When planning a pregnancy,
both the man and woman should immediately begin limiting alcohol consumption.
Infertility problems and birth defects are potential consequences for
those who do not. Alcohol is not a nutrient; it is a drug with direct
toxic effects to a fetus, and the parents' reproductive systems. It provides
calories, but these are 'empty calories' and can lead to undesirable weight
gain and nutrient deficiencies. In addition to the health risks for offspring,
excess alcohol consumption is associated with hypertension, obesity, stroke,
cancer, and many other health problems for the drinker.
of alcohol on the developing fetus are likely two-fold. It is believed
that there are both direct toxic effects, as well as accompanying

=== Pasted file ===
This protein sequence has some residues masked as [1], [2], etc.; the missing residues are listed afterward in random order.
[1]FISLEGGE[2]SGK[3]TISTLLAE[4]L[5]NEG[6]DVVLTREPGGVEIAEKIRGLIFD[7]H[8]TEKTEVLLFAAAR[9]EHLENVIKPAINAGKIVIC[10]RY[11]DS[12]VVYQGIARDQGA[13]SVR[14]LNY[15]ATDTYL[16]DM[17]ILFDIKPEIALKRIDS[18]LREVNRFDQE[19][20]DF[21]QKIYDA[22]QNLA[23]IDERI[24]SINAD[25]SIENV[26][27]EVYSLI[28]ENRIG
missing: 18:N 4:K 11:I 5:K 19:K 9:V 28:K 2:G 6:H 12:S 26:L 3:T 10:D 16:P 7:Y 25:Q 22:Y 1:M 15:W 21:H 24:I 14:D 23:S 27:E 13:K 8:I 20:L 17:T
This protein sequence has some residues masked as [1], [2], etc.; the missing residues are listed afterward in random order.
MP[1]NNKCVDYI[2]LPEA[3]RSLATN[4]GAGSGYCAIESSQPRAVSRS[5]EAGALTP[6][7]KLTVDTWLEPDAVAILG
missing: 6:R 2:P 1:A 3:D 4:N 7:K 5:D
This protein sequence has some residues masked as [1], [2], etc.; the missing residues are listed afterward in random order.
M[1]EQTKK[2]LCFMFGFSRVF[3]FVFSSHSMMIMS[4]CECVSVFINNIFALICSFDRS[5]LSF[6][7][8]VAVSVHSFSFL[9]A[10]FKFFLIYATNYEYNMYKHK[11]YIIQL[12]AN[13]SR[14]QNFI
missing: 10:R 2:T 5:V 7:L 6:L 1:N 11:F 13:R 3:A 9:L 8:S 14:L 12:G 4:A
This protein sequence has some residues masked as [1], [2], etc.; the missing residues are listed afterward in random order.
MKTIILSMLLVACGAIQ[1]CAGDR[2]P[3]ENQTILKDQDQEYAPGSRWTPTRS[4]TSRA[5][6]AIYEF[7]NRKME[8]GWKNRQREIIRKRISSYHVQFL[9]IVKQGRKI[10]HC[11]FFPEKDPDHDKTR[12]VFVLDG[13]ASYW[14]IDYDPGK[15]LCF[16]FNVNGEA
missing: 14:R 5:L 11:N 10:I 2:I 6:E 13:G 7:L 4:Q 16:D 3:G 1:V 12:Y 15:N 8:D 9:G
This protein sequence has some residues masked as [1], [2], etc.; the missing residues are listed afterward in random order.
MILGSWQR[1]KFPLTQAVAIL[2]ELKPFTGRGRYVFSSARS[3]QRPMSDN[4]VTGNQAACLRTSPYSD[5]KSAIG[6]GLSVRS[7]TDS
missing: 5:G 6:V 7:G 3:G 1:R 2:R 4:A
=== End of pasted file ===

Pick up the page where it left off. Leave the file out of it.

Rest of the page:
nutrient deficiencies. Both contribute to the negative outcomes
of pregnancy. The
full effects of alcohol use during pregnancy was first described
in 1973 and were collectively named Fetal Alcohol Syndrome (FAS).
The characteristics of FAS are described below and include defects
of the eyes, ears, nose, mouth, and brain in addition to growth
failure. FAS causes permanent disabilities in offspring.
It is unclear
what dose and at what time during pregnancy alcohol causes the most
serious effects in children. FAS children have been born to binge
and chronic alcoholics alike. Further, women who drank moderately,
one drink or less per day, have given birth to infants with FAS-like
effects. Clearly, alcohol use during pregnancy is not yet established
to be safe at any level and should be avoided. As there
has been evidence suggesting some effects on psychomotor development
to breast-fed infants when mom had only "one drink" per day, alcohol
should be avoided during lactation also.
of Fetal Alcohol Syndrome
or small brain size
retardation and developmental delay
hypoplasia, or incomplete development of the upper jaw bone
upper lip and flattening of the vertical groove in the middle
in the width of palpebral fissures,
the opening between eyelids